Upsetting customers is one thing, but when they’re brides to be, it’s quite another. The Hut ought to be wary.

Asda is in the news today, and certainly Andy Clarke has a big job on his hands with both its own trading statement and the Kantar data showing that the business is on the back foot. I’ll be tackling Asda in my leader in Friday’s issue, but in short my view is that it’s got it wrong by focussing solely on price in its communication with customers.

It’s online price guarantee is all very well but while it creates the benefit of Asda being allowed to call itself the UK’s lowest priced supermarket, I imagine only price-obsessed geeks are going to the trouble of using the online comparison tool. Product, experience and maybe even a bit of that irreverant fun which Asda used to be known for are the elements it needs to bring back.

On a completely separate note, we talk a lot about the power of social media and if you wanted a sense of how powerful it can be, have a look at this debate on the forum of wedding retailer Confetti, which has been placed into administration by The Hut following its acquisiton of the business from Findel.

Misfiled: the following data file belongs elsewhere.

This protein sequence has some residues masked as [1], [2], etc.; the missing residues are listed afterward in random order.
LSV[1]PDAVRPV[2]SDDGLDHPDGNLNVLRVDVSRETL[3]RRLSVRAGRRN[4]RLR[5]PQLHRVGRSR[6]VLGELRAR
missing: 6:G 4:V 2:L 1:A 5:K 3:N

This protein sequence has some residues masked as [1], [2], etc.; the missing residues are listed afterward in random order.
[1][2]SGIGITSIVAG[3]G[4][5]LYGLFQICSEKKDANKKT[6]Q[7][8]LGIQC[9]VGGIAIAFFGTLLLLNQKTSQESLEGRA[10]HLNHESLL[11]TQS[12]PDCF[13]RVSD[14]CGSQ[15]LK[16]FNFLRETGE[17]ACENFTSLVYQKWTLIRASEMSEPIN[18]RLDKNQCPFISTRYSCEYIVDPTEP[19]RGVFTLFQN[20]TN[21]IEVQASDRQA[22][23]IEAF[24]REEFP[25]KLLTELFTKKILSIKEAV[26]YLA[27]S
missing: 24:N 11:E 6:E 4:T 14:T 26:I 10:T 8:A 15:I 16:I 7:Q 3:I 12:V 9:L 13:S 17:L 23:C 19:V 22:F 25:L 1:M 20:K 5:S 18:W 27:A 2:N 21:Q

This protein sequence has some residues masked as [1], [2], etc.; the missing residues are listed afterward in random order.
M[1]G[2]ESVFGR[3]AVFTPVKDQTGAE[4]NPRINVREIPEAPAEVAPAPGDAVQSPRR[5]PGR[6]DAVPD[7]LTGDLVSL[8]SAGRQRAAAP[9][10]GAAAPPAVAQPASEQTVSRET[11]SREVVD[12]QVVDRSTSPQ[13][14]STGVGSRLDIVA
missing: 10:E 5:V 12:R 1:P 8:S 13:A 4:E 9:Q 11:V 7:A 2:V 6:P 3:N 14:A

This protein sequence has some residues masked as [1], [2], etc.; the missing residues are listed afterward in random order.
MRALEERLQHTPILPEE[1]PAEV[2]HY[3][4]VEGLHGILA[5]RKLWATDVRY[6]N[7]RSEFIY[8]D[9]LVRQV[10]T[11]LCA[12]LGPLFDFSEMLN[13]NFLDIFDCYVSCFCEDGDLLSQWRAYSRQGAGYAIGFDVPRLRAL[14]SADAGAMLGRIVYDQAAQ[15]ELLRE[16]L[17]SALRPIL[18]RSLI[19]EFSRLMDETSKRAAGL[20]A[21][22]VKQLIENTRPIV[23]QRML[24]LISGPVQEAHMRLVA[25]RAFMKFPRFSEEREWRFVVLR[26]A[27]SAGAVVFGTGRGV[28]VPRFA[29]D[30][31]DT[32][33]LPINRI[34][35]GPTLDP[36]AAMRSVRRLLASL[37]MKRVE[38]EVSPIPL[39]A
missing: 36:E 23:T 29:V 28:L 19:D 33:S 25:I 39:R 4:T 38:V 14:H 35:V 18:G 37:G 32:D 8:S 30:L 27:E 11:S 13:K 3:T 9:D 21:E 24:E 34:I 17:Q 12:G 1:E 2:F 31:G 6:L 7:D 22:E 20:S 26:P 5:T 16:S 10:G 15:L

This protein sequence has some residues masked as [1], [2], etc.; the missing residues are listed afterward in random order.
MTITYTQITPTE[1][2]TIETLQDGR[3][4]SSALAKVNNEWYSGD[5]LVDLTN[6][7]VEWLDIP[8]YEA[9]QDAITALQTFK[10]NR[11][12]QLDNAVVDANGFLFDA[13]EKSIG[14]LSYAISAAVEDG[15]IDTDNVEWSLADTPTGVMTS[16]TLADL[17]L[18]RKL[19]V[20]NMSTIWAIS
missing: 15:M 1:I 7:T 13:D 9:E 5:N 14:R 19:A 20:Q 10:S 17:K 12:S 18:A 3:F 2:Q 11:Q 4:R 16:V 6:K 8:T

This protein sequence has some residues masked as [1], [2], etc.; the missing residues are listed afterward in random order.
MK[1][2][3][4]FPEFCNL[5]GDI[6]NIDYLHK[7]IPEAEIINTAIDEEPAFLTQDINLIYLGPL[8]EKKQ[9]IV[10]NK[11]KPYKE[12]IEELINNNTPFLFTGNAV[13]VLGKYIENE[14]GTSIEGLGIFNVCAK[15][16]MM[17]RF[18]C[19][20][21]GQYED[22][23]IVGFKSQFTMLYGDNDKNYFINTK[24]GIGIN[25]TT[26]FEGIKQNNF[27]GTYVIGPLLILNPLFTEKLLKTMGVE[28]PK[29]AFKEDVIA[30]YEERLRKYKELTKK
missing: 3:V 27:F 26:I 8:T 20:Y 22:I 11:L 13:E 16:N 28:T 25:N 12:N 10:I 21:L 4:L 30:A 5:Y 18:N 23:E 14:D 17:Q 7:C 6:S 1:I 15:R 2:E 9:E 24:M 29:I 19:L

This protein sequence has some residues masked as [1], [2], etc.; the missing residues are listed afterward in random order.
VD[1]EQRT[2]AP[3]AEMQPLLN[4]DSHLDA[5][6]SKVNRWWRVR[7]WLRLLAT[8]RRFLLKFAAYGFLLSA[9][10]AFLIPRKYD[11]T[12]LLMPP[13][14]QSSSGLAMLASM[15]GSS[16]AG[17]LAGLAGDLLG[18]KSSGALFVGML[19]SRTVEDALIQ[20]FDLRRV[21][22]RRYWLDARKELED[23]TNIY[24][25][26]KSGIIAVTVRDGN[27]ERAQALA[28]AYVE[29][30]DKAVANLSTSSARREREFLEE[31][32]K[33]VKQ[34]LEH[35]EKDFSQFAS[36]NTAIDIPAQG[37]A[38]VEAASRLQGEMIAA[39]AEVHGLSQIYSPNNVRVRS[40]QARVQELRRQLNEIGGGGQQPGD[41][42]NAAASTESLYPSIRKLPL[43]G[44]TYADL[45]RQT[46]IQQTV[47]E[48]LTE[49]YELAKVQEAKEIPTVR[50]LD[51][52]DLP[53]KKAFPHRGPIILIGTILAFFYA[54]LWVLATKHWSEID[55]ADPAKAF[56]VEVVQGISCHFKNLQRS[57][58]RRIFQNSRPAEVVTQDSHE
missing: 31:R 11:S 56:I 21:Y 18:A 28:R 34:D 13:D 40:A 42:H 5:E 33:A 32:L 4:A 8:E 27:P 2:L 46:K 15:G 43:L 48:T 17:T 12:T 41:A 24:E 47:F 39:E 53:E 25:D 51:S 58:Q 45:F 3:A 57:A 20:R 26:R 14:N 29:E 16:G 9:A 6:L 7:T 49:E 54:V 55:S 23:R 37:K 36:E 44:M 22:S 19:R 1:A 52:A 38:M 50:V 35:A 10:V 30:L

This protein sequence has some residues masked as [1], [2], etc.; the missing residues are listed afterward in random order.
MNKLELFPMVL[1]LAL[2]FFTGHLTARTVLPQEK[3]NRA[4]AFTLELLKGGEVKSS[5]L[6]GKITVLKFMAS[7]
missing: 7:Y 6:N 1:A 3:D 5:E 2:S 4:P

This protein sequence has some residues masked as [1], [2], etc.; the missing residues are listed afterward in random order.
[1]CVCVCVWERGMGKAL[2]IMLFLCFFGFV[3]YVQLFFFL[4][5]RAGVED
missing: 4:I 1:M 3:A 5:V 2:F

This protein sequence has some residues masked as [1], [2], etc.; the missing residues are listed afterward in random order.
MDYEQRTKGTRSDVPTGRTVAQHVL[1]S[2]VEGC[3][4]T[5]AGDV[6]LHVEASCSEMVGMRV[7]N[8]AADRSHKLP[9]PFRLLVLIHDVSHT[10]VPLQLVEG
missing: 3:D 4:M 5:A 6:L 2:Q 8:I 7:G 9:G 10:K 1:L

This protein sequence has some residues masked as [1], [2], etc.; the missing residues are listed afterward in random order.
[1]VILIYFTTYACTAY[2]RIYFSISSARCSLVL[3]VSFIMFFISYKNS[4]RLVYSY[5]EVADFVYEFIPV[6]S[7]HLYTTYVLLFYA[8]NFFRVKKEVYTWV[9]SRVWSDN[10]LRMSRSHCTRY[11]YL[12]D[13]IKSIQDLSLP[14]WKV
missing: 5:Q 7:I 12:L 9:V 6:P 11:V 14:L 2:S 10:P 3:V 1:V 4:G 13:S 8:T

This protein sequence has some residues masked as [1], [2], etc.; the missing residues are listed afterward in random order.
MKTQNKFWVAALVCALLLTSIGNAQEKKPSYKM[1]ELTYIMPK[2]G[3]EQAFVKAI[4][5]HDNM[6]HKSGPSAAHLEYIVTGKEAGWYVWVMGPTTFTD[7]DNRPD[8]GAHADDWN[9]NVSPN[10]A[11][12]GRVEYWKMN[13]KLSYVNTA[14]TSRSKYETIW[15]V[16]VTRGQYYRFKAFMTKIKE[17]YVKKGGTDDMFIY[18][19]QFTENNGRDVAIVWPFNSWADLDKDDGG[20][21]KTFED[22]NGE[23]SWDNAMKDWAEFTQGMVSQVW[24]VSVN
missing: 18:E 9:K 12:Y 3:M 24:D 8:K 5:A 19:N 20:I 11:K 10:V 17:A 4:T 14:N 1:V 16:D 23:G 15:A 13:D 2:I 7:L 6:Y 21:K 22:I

What it shows is the strength of the bond between the Confetti staff and their customers, who are ganging up on The Hut amid all the uncertainty about Confetti’s future. I don’t quite get why it hasn’t closed the forum down, because while any shopper worries about unfulfiled orders when a retailer goes bust, brides are probably the one group of shoppers you really don’t want to offend and there are clearly some very anxious customers out there.

Hopefully it will work out, because if not, the furore will be enormous and go way beyond the Confetti forum and the Retail Week blog. But the bad feeling created so far is going to make it very difficult for Confetti to make a comeback.